Conservatives push for bill checking regulations

A group of conservative organizations is asking the Senate to pass a bill that would give Congress new powers to check the flow of regulations.

The Regulations from the Executive in Need of Scrutiny (REINS) Act allows for “meaningful congressional oversight” of major new rules, the leaders of 14 organizations wrote on Monday.

“The REINS Act offers Congress an opportunity to re-affirm beneficial agency rules, yet still reject rules which do more harm than good,” they wrote.


“The bill thus rebalances the power dynamic in Washington, giving it back to those who are accountable to the American people — at the expense of unelected bureaucrats. Our Constitution demands nothing less.”

The bill, which would require Congress to sign off on any regulation with an annual price tag of $100 million or more, passed the House in August, largely along party lines. 

Democrats, who control the upper chamber of Congress, have largely panned the REINS Act, and the chamber has yet to take up a version introduced by Sen. Rand PaulRandal (Rand) Howard PaulCongress must step up to protect Medicare home health care Business, conservative groups slam Trump’s national emergency declaration The Hill's 12:30 Report — Presented by Kidney Care Partners — Trump escalates border fight with emergency declaration MORE (R-Ky.).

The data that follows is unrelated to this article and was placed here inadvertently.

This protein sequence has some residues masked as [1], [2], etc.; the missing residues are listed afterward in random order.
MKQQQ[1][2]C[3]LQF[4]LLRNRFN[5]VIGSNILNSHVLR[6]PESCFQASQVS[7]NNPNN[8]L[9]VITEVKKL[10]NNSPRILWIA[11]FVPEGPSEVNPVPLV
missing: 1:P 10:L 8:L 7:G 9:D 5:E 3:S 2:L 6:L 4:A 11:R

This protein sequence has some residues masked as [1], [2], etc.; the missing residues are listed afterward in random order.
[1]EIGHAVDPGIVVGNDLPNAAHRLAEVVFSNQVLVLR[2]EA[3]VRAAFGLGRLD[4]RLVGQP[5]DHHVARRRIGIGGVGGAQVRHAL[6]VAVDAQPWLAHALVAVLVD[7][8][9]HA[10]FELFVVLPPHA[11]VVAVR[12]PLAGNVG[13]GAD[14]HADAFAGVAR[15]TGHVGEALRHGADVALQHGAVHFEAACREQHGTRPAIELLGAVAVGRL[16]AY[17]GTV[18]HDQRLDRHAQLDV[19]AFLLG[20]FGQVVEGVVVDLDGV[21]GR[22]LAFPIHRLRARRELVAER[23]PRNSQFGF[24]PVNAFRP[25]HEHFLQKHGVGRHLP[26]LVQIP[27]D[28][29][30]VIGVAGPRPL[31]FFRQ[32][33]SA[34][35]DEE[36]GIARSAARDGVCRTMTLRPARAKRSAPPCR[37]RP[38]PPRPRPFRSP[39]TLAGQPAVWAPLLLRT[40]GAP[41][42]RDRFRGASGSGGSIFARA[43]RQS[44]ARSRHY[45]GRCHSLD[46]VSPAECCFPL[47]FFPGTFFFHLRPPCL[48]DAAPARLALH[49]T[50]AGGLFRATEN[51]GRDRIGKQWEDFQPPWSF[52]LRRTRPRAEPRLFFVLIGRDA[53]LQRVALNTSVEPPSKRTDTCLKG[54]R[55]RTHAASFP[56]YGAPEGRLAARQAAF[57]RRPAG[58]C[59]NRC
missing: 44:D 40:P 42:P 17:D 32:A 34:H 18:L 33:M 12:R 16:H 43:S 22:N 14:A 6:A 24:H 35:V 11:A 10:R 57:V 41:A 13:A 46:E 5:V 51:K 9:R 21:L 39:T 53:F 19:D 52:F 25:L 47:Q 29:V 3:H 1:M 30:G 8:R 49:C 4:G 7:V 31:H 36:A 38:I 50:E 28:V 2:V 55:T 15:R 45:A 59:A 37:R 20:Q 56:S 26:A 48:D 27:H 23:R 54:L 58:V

President Obama has also pledged to veto the legislation if it ever reached his desk.

Leaders of the Competitive Enterprise Institute, FreedomWorks, Americans for Prosperity, Americans for Tax Reform, Campaign for Liberty and other organizations signed the letter on Monday.

Conservatives and critics of government regulation say that the REINS Act would help protect Americans from overzealous federal regulators.

Government agencies, they claim, sometimes issue regulations only loosely based in the laws passed by Congress. That has the effect of stifling economic growth and giving power to unelected agency regulators, they maintain.

Critics of the bill allege that it makes it too difficult to issue new regulations that protect the public from a number of risks. They say that the courts hold agencies in check and prevent them from deviating too far from mandates passed by Congress.